The world is not so small after all

It took me about half the time I have been in college to realize I have been looking at life wrong.

I was working on a story  about the Central American refugees in San Antonio. There had been Googling happening. There had been research and question preparation. But, as any journalist will tell you, nothing beats actually doing the research in person.

I was worried about this story, something uncommon for me. I didn’t want to cross a line. I didn’t want to make anyone uncomfortable. I was concerned about my work and myself. A quick email and a 45 minute drive and I was there, thats all that stood between a few interviews and myself.


The church sign welcoming all their guests Photo by Amanda May/VoiceBox Media

Don’t look at anyone, I thought. People don’t want you to bother them. They want their peace.

I have heard before that people typically don’t pay much attention to others, as they can be more concerned with themselves. How they look, what they’re driving, how much money they make. Self-perception reigned above perception and I was the controlled variable.

It was not very busy when I got to the first church I was stopping at. Volunteers walked around the church property on a mission, offering a helping hand as I looked like a lost puppy. I fiddled with my notepad and pen, stalling before finding my interviewee.

We chatted for about 45 minutes. She talked to me about the refugees, their trials and tribulations and about helping those who were looking for assistance by any means. She said the churchs’ purpose was to fill the gaps that appeared in people’s lives. The interview ended, I pushed the red button on my phone to stop my recording, and I left.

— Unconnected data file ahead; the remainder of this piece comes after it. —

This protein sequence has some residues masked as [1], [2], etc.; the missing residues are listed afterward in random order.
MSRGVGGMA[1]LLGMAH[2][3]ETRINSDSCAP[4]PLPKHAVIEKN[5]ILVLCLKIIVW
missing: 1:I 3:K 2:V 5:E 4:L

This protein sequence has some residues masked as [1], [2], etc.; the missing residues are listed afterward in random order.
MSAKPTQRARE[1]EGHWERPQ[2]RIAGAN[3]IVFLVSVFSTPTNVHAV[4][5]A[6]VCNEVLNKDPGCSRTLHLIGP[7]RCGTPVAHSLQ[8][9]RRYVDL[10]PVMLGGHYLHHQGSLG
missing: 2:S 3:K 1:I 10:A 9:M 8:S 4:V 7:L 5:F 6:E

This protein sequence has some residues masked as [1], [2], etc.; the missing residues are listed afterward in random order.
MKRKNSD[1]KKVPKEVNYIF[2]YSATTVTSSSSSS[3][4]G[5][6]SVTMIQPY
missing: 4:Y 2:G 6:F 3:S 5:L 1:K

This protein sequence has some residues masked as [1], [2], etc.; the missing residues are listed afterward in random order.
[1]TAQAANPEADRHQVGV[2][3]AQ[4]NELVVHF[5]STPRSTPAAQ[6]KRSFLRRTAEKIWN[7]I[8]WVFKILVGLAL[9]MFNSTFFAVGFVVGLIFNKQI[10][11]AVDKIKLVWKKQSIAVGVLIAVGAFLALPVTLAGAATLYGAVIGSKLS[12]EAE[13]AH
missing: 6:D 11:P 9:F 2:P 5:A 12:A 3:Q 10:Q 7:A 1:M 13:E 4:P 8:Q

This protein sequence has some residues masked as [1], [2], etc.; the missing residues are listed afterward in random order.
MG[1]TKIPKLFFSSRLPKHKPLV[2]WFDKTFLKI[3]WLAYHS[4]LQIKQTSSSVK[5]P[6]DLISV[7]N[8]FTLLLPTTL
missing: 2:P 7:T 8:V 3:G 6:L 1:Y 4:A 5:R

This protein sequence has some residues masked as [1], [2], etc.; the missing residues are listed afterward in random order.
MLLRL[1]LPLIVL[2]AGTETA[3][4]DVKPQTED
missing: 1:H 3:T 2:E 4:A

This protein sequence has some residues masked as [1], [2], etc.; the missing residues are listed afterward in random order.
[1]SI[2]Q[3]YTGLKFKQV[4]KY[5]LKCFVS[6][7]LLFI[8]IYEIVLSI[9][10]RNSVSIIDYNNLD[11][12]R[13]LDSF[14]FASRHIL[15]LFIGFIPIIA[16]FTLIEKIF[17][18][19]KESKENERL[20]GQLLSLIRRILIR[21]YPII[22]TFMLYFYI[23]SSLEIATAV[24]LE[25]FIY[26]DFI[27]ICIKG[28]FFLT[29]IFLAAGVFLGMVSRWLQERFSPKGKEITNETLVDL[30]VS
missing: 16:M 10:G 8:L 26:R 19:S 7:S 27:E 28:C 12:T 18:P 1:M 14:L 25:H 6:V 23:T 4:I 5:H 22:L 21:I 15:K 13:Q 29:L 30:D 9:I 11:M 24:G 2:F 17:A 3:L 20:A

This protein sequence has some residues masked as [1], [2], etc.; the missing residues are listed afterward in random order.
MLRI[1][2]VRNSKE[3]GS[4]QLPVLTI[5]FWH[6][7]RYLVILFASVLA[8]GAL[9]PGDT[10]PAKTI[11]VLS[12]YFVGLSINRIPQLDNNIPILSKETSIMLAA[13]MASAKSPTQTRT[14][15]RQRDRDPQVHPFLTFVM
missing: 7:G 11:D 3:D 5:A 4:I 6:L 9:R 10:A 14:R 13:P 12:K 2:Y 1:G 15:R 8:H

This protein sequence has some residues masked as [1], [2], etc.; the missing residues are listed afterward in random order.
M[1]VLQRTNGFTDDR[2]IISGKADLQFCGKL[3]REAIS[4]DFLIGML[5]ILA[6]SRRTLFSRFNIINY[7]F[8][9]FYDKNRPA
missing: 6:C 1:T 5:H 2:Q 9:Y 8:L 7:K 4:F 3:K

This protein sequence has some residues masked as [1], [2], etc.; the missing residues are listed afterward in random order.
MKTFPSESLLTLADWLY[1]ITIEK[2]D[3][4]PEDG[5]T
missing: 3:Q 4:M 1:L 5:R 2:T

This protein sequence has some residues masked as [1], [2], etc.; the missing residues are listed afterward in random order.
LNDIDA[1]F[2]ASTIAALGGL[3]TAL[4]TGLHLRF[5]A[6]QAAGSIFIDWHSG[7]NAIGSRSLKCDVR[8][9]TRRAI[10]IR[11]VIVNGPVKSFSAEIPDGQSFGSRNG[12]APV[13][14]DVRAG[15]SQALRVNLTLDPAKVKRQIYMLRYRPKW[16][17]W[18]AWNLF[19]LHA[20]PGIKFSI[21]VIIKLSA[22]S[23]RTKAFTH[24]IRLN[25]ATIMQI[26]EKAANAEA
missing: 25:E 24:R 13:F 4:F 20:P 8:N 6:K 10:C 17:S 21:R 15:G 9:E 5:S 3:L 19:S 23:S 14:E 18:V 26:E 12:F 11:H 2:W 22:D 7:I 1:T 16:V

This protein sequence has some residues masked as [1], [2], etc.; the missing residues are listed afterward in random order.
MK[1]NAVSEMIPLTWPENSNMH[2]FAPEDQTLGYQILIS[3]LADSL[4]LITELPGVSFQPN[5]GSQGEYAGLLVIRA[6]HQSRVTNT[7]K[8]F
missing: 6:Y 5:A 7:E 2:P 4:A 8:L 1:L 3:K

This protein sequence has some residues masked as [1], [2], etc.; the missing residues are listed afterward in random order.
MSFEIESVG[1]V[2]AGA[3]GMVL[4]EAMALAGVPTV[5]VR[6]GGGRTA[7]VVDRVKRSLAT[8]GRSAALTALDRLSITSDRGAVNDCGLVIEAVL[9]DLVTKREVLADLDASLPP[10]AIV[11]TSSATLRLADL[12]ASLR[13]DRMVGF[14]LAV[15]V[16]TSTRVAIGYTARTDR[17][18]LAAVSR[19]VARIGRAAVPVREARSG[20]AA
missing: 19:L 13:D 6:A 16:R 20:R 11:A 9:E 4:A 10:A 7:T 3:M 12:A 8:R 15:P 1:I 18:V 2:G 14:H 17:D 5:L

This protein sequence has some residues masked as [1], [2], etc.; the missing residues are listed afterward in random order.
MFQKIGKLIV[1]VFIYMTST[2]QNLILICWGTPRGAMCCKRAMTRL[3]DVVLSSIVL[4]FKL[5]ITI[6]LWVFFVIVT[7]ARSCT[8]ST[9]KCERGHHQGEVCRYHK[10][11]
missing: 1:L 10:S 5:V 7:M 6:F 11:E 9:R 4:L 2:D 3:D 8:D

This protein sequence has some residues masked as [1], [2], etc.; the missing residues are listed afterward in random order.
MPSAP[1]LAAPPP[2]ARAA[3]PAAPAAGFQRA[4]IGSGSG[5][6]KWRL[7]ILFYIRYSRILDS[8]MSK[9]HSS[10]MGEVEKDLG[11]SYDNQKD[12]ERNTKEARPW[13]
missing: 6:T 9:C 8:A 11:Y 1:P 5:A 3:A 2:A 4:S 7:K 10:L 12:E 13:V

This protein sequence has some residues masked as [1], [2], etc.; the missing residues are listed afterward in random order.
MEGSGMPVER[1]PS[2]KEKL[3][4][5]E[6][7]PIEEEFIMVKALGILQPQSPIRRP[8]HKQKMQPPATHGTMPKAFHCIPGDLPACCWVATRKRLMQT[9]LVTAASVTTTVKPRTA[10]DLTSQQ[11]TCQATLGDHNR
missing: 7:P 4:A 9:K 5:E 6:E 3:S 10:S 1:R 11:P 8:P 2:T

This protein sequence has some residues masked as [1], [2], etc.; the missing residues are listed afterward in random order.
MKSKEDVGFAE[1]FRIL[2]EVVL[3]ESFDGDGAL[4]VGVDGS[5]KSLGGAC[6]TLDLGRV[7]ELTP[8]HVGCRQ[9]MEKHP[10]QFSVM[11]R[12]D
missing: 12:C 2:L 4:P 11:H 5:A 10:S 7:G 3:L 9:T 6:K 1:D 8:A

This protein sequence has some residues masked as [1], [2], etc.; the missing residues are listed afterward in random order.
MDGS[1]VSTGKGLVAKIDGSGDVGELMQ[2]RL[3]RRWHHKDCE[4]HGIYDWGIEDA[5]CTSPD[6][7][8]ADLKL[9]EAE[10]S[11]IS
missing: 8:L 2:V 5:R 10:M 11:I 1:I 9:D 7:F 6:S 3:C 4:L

While I was walking back to my car, I sat there thinking of how different everyones life was and no one had a real clue the hardships other people go through.

The First Unitarian Universalist Church of San Antonio Photo by Amanda May/VoiceBox Media

The First Unitarian Universalist Church of San Antonio
Photo by Amanda May/VoiceBox Media

I’ve had moments when I’ve felt like I didn’t have much going for me. I’ve doubted each step I’ve taken and I’ve wished that things would be different. Yet, as I neared my own car, I had a sudden realization that my life was perfectly fine the way it is.

My family has given me a strong foundation to stand tall on. My friends have given me enough joy that a quick recollection brings a smile to my face. I have food on my plate and clothes on my back. I had learned to take what I had for granted – a flaw, yes, and a grave mistake, too.

You’re an idiot, I thought. I hadn’t pushed myself hard enough to look from the eyes of others. There was the occasional volunteering project that had popped up every now and then in my life, but too often I was operating in my own comfortable orbit. I had been taking everything for granted and it took a shove to the chest for me to realize it.

Life is not guaranteed to continue each day. The world has never made me a promise to tilt the way that works best for us. One of the few things promised to us, however, is the pursuit of happiness, and what’s happiness when it’s not shared with those nearest to us? How does it exist if it’s rooted in all things tangible?

A lesson in taking things for granted: keep your eyes affixed upon the ground, never push into the unknown, never give all that you can and more. And never see the lives of others to be just as beautiful as your own. You need to find peace in where you are at in life and let that suffice.

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